Non-Recurring Engineering

By Daniel Shefer

Non-Recurring Engineering (NRE) is a one time engineering effort by a vendor that is paid for by a customer. What it is, and what it isn't.


What is Non-Recurring Engineering?

Non-Recurring Engineering (NRE) is a one time engineering effort by a vendor that is paid for by a customer. NRE is driven by a feature or capability that a product lacks and a customer wants enough to pay for.

The fundamental issue that NRE highlights is that the demand for it is triggered because the product doesn’t provide the customer with enough value out of the box.

Non-Recurring Engineering is generally requested by customers under the following circumstances:

  • A customer doesn't like the way the system behaves. This could be a missing feature, a platform that is not supported etc. The customer may look for a way to convince the vendor of the importance of their request. Offering to pay for NRE is one way to do this. A customer’s willingness to pay for NRE is a good indication of how much they want this done. 
  • A customer wishes to move up the priority of an already planned feature into an earlier release. From the vendor’s perspective this is basically a resource scheduling issue. The vendor needs to carefully examine the implications of changing their schedule.
  • The vendor stopped supporting a previous version and the customer is willing to pay for making changes to this version.

“The good news about NREs is that when customers spend money on NRE
they are planning on being a customer for a long time.”

Luke Hohmann
Principal of Enthiosys and author of Beyond Software Architecture

What Non-Recurring Engineering Isn’t

NRE is not a good way to finance core functionality. It should also not be used as a device to stuff things into a product that are not in the vendor’s best interests in the first place.

NRE isn’t a replacement for professional services either. Customization and integration, especially 'one offs' are the domain of professional services, not development. The product architecture needs to support this and there need to be the resources and skill set to pull this off.

NRE is not a way to craft a product strategy. It should not be allowed to drive decisions that are not in the ISVs long-term best interests. If something doesn’t make sense to be a part of the product, NRE shouldn't get it there. If the customer simply demands that it be done, hand them over to professional services or a custom development shop.

The bottom line is that NRE work should not be done for the core product or, on the other hand for something that is not in the path of the company’s strategic direction.

Things to Consider Before Embarking on an Non-Recurring Engineering Project

  • A major issue that is highlighted by requests to do NRE is not knowing when to say “no” to a customer. This has to do with many factors but at the end of the day there has to be someone in the company who has the willingness and authority to refuse to embark on such a project.
  • Beware of an NRE project that is presented by Sales as a “deal closer.” It takes a lot of discipline and skill to vet these “closers” properly. Discipline that Sales may lack. Not to mention that they are not compensated or promoted for holding back.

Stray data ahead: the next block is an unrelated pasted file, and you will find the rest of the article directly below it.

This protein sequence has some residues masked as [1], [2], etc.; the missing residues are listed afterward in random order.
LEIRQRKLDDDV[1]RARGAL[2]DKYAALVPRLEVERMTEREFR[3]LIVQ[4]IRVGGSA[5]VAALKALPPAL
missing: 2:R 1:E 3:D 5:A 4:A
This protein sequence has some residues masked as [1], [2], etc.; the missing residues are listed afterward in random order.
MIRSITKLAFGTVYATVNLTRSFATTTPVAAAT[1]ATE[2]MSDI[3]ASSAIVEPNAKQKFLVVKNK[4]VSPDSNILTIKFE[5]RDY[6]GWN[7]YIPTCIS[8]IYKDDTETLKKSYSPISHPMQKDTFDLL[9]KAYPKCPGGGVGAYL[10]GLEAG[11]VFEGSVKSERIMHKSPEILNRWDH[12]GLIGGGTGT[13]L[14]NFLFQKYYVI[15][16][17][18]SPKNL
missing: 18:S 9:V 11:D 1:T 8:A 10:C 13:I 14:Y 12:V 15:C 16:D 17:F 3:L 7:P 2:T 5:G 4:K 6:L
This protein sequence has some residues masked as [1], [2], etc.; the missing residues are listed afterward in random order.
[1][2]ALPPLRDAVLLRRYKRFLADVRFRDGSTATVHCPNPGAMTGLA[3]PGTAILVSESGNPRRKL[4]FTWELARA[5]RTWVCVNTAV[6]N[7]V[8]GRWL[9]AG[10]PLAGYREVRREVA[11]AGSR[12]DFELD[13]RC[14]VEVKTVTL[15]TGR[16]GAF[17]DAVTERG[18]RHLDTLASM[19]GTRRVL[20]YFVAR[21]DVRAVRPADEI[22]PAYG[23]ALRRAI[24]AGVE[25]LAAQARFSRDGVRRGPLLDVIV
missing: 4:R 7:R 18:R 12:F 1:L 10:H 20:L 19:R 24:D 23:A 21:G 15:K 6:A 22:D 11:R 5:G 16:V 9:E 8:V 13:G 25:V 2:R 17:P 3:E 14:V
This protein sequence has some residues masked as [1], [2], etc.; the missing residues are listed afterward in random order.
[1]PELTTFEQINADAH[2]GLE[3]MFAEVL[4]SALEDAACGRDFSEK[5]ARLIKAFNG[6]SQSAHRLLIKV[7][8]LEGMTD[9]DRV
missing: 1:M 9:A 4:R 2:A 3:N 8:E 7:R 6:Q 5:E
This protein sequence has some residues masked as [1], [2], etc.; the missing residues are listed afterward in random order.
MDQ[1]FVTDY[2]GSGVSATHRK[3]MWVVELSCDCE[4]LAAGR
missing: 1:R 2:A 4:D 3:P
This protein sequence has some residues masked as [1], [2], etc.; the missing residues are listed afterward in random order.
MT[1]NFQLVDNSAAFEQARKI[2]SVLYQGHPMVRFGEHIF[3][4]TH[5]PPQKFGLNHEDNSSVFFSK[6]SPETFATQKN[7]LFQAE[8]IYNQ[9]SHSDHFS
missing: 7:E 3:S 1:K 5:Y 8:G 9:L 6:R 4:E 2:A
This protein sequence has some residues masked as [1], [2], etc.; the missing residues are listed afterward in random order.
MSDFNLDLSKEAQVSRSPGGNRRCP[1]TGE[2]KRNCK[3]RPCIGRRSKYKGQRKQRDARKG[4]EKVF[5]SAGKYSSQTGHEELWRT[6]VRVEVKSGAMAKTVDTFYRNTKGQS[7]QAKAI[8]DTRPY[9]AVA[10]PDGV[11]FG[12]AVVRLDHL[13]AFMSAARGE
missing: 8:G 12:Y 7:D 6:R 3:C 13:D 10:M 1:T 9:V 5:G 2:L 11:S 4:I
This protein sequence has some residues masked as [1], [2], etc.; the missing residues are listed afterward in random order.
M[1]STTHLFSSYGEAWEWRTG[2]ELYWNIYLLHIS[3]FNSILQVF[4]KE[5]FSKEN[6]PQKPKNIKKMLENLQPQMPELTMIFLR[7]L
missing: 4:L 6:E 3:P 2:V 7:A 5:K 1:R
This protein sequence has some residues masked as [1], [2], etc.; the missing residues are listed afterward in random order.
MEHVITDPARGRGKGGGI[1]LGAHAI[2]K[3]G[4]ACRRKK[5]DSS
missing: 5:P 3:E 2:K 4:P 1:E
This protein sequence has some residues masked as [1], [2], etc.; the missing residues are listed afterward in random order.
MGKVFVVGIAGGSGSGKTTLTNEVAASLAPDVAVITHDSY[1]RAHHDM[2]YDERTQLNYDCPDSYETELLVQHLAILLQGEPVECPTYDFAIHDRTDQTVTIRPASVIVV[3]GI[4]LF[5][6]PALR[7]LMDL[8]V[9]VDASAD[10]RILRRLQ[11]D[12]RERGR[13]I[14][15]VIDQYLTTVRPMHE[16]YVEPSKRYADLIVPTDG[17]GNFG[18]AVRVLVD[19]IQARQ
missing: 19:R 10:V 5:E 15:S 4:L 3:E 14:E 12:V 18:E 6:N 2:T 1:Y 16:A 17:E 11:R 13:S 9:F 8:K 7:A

• NRE projects have a lot more impact on the product and the development process than meets the eye. Areas that can be impacted by an NRE project include:
  • Revenue. Work that is done on NRE is not being done for the core product. This represents lost revenue. Also, changing the timeline of planned features can affect the willingness of customers to buy or upgrade.
  • Customers’ expectations. Customers can become very upset if features they were promised are postponed.
  • Integration with other modules and products. NRE projects increase the complexity of the product and the resources needed to support and upgrade it in the future.
  • If the ISV’s competitors have a feature that is desired by customers, they will be less inclined to pay for NRE as it is perceived in the vendor’s interests to play catch up. The looming competitive gap is also used by customers as leverage for their demands.

Pricing Non-Recurring Engineering Projects

Now that you’ve decided to embark an NRE project, how do you calculate how much to charge the customer?

In theory, costing an NRE project is easy. Estimate the engineering hours and overhead costs, add a 'fudge' factor for uncertainties and risks and multiply it by your grossed cost rate. The result should then be multiplied by a factor of 5 or so. This is assuming that your company spends 20% of its revenue on R&D.[1]

It is critical to understand the reason for this “5” factor, especially when the NRE takes up a significant portion of engineering’s resources. If engineering costs are around 20% of revenue, an NRE project costing X would have a 5x negative impact on sales. This is because the resources used for the NRE were diverted from producing sale-generating products. This indirect cost must be taken into consideration and not doing so runs the risk of embarking on revenue generating but money losing projects.

A company that is in good financial condition, i.e. not under financial duress, can follow this procedure for costing an NRE projects but a company is on the brink will probably not be able to achieve these premiums.

Support and maintenance costs needs to be priced as well. If the NRE is not incorporated into the product and is available only to the customer who paid for it, support is extra. These costs should be more than the going rate to compensate for the added difficulty of supporting code which is basically a one off. This is because each maintenance release becomes an NRE project in itself.

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